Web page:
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Was interesting to hear a few of the coaches commenting on the drive home last night about the different levels of traction from yesterday (Sunday) to the day before.  There had been a bit of rain overnight, and the track had been used as a parking lot for NASCAR previously.  We surmised it cleaned off whatever was there.  

I'm fairly constantly amazed at the different levels of traction awareness there is.  I think one reason is that if a rider doesn't know how to get the same response from a motorcycle (whatever the bike, whatever the conditions), there is going to be uncertainty, lack of confidence: "What is this bike really going to do to me?"  

Another way to look at this would be, is it the bike, the surface, or is it the rider?

CF

 

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On 3/12/2018 at 7:34 PM, Cobie Fair said:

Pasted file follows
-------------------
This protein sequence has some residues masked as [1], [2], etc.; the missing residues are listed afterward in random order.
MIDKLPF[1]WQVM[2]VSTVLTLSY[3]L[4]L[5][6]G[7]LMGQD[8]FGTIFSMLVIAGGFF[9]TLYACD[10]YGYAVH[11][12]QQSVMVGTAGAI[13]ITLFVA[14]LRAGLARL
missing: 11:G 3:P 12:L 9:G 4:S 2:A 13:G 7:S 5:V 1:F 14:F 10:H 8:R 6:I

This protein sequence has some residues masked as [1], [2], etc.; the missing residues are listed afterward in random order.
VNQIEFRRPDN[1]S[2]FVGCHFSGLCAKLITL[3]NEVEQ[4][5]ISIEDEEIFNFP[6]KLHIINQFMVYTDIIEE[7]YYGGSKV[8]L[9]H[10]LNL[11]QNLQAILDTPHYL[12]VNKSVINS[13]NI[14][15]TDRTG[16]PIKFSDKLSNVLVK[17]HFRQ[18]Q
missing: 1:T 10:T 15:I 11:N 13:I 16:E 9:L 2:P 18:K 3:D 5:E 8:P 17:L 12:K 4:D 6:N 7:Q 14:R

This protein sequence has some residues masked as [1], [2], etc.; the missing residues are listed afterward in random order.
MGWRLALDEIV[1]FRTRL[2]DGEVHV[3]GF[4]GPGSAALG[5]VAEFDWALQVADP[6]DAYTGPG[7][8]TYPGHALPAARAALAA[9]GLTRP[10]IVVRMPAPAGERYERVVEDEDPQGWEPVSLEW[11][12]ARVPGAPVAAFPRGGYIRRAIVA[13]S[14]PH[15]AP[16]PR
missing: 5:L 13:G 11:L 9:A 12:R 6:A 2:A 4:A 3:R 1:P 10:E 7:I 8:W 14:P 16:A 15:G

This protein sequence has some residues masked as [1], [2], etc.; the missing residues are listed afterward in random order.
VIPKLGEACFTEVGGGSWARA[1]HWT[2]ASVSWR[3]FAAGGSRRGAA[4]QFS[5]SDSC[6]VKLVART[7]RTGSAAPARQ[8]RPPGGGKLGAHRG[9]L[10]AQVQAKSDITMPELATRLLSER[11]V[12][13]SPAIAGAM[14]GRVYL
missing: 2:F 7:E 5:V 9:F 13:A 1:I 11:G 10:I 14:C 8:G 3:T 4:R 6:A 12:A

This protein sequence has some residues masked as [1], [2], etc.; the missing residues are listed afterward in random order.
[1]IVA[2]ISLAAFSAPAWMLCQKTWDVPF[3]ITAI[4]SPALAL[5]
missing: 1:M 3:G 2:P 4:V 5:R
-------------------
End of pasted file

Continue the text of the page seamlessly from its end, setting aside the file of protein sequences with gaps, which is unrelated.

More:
Another way to look at this would be, is it the bike, the surface, or is it the rider?

In aviation, investigators look for "links" in the accident chain; it's never ONE thing that causes something bad to happen but a series of small things that resulted in the bad thing happening. I suppose the corollary to motorcycles would be to look at the environmental conditions, tire condition and the appropriateness of suspension settings to determine result. For sure the greatest variable is the rider- that MAGIC being can that process all of what's happening and make billions of calculations per second and correct for all other variables. If the rider's data is faulty or application is faulty then certainly best outcome will be uncertainty.

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The first day at CSS for me and one of my favorite drills is riding the course for a sighting lap. Ride the outer perimeter for one lap, and then the inner perimeter for another. Ride over all of the surfaces, realize that they are not as slippery. Or look for dust and debris. This helps so much to make you less "edge shy" and become acquainted with the surface. I do this on my canyon rides now and the first lap of my track days. 

Looking forward to checking out Thunderhill in June! 

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